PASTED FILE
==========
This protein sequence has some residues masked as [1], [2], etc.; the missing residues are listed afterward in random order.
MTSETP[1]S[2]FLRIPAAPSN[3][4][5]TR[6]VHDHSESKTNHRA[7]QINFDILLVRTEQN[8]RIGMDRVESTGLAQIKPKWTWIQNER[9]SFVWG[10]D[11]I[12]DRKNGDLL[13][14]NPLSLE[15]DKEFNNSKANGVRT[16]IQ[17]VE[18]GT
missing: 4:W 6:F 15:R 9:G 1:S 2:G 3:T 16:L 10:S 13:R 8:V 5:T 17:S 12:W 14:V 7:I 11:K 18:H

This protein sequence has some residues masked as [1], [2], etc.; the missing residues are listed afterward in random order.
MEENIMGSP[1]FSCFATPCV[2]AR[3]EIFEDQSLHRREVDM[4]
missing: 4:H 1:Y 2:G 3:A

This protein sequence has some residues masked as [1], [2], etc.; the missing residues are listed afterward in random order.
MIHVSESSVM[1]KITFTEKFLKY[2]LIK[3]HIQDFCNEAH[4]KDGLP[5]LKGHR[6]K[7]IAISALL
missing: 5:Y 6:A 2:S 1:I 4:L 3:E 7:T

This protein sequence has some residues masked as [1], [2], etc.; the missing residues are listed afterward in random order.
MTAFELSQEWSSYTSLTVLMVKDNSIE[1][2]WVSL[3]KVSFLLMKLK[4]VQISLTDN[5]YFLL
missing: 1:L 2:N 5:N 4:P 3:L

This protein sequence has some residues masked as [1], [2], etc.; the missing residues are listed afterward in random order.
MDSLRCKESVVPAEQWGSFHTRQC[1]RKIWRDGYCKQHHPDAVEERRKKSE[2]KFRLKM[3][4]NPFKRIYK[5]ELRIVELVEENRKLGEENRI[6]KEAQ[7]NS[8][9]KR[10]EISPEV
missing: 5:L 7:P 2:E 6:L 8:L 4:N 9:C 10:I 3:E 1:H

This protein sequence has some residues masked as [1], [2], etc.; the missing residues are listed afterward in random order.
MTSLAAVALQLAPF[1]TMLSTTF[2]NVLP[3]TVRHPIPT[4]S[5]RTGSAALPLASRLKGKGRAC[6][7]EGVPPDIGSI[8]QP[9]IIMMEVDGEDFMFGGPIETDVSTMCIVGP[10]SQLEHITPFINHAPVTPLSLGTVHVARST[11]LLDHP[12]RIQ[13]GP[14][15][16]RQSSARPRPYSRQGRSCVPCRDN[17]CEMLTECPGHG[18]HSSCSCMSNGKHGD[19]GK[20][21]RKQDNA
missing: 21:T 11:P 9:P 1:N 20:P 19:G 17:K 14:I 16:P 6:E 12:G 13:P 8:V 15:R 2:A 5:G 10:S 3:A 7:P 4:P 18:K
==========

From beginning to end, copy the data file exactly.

This protein sequence has some residues masked as [1], [2], etc.; the missing residues are listed afterward in random order.
MTSETP[1]S[2]FLRIPAAPSN[3][4][5]TR[6]VHDHSESKTNHRA[7]QINFDILLVRTEQN[8]RIGMDRVESTGLAQIKPKWTWIQNER[9]SFVWG[10]D[11]I[12]DRKNGDLL[13][14]NPLSLE[15]DKEFNNSKANGVRT[16]IQ[17]VE[18]GT
missing: 4:W 6:F 15:R 9:G 1:S 2:G 3:T 16:L 10:S 13:R 8:V 5:T 17:S 12:W 14:V 7:I 11:K 18:H

This protein sequence has some residues masked as [1], [2], etc.; the missing residues are listed afterward in random order.
MEENIMGSP[1]FSCFATPCV[2]AR[3]EIFEDQSLHRREVDM[4]
missing: 4:H 1:Y 2:G 3:A

This protein sequence has some residues masked as [1], [2], etc.; the missing residues are listed afterward in random order.
MIHVSESSVM[1]KITFTEKFLKY[2]LIK[3]HIQDFCNEAH[4]KDGLP[5]LKGHR[6]K[7]IAISALL
missing: 5:Y 6:A 2:S 1:I 4:L 3:E 7:T

This protein sequence has some residues masked as [1], [2], etc.; the missing residues are listed afterward in random order.
MTAFELSQEWSSYTSLTVLMVKDNSIE[1][2]WVSL[3]KVSFLLMKLK[4]VQISLTDN[5]YFLL
missing: 1:L 2:N 5:N 4:P 3:L

This protein sequence has some residues masked as [1], [2], etc.; the missing residues are listed afterward in random order.
MDSLRCKESVVPAEQWGSFHTRQC[1]RKIWRDGYCKQHHPDAVEERRKKSE[2]KFRLKM[3][4]NPFKRIYK[5]ELRIVELVEENRKLGEENRI[6]KEAQ[7]NS[8][9]KR[10]EISPEV
missing: 5:L 7:P 2:E 6:L 8:L 4:N 9:C 10:I 3:E 1:H

This protein sequence has some residues masked as [1], [2], etc.; the missing residues are listed afterward in random order.
MTSLAAVALQLAPF[1]TMLSTTF[2]NVLP[3]TVRHPIPT[4]S[5]RTGSAALPLASRLKGKGRAC[6][7]EGVPPDIGSI[8]QP[9]IIMMEVDGEDFMFGGPIETDVSTMCIVGP[10]SQLEHITPFINHAPVTPLSLGTVHVARST[11]LLDHP[12]RIQ[13]GP[14][15][16]RQSSARPRPYSRQGRSCVPCRDN[17]CEMLTECPGHG[18]HSSCSCMSNGKHGD[19]GK[20][21]RKQDNA
missing: 21:T 11:P 9:P 1:N 20:P 19:G 17:K 14:I 16:P 6:E 12:G 13:P 8:V 15:R 2:A 5:G 10:S 3:A 7:P 4:P 18:K